Read: The New Wild West

Permalink Leave a Comment

I am the problem. I have a 2017 Toyota Tacoma with 48,290 miles on it. I burn fossil fuel, more than my share. I’m guessing you might also fall into this category. The United States burns a disproportionate amount of fossil fuel. We always have. And because of this, we are destroying huge swaths of our country to get at the precious fluids. Light, sweet, crude. Shale. And our favorite new method of getting at it is called fracking and it’s really, really bad for everyone involved, or at least you might think so and this is where things go sideways in a real hurry.

Blaire Briody lays out this story in “The New Wild West,” and all I can say is, “It’s complicated.” Extraction wields nearly unimaginable power in the United States. Like wealthy lawyers who spend their lives in highrise towers and country clubs, different rules apply. Extraction, in many cases, controls our politics, our politicians, our law enforcement, our military, our foreign and domestic wars, our judicial system and our society in general. Ever wonder why we have such a lack of public transit, electric vehicles, and bike lanes? You can stop wondering.

But the extraction business also provides something essential to a growing lost tribe of Americans. Hope. The last chance at economic relevance, and by relevance I mean survival. Oil booms create oil towns. These towns often have no desire to BE boomtowns but when the tidal wave of crude begins to break there is nothing they can do other than turn and paddle into the wave, stand up, get barreled and hope they survive the numerous dangers of the battlefield.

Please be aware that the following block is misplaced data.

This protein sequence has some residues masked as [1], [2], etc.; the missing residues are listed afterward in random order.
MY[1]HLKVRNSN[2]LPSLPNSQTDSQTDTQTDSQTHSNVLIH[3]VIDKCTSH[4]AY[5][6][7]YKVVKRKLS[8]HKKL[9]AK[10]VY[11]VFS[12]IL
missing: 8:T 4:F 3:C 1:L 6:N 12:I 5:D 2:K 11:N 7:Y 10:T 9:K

North Dakota and the Bakken oilfield is Ground Zero for this ongoing story. The Bakken provides jobs and pay scales that go far beyond most other parts of the country. But this is no picnic, especially if you are a woman if you have a substance abuse problem or you hate cold that can take your life with one slight mistake.

There are so many lessons to be learned here. Two ideas to spark your appetite. In North Dakota, you might own your land but not the mineral rights underneath. If the precious crude is found there isn’t much you can do. The tentacles of extraction will come and they will come where they please, up to 500 feet from your house for example. And two, fracking is incredibly toxic, destructive and resource-intensive. (massive use then poisoning of groundwater.)

And in the end, we have to ask ourselves. If we poison the land for thousands of years, all to get at this shale oil reserve, will it move the needle? Will it have ANY impact on the long-term forecast for fossil fuel? The numbers say “No,” but short term profit is the underlying message of the new American Dream; greed.

Some of you know about my love of the bicycle and the idea that with the right kind of eyes this invention can make a serious impact on our world. Delusional? Maybe. But read this book and tell me you don’t want to find a better way.

Get it, read it.

Leave a comment